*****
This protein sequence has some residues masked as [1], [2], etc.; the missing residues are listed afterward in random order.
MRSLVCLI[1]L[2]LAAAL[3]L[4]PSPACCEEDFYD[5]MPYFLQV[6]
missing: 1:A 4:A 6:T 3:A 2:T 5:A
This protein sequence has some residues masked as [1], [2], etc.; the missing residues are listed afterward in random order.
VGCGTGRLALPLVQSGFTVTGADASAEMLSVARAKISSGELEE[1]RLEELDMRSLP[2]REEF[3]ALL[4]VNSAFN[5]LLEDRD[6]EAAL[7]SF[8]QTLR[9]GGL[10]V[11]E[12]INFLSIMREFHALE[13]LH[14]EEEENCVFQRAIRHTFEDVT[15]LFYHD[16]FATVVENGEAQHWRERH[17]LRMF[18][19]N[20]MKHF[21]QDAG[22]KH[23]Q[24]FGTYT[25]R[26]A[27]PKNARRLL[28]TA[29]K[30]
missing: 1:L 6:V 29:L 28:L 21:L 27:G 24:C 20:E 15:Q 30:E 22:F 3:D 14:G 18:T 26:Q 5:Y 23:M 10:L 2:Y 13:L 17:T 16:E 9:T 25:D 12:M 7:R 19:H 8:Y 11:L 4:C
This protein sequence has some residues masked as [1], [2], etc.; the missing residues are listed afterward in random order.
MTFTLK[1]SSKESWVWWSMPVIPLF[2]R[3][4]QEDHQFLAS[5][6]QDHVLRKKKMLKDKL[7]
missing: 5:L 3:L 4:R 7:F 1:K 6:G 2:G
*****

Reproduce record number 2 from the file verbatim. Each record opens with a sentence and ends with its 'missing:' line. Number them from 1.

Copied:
This protein sequence has some residues masked as [1], [2], etc.; the missing residues are listed afterward in random order.
VGCGTGRLALPLVQSGFTVTGADASAEMLSVARAKISSGELEE[1]RLEELDMRSLP[2]REEF[3]ALL[4]VNSAFN[5]LLEDRD[6]EAAL[7]SF[8]QTLR[9]GGL[10]V[11]E[12]INFLSIMREFHALE[13]LH[14]EEEENCVFQRAIRHTFEDVT[15]LFYHD[16]FATVVENGEAQHWRERH[17]LRMF[18][19]N[20]MKHF[21]QDAG[22]KH[23]Q[24]FGTYT[25]R[26]A[27]PKNARRLL[28]TA[29]K[30]
missing: 1:L 6:V 29:L 28:L 21:L 27:G 24:C 20:E 15:Q 30:E 22:F 3:D 14:G 18:T 26:Q 5:Y 23:M 10:L 2:Y 13:L 17:T 16:E 9:T 25:D 12:M 7:R 19:H 8:Y 11:L 4:C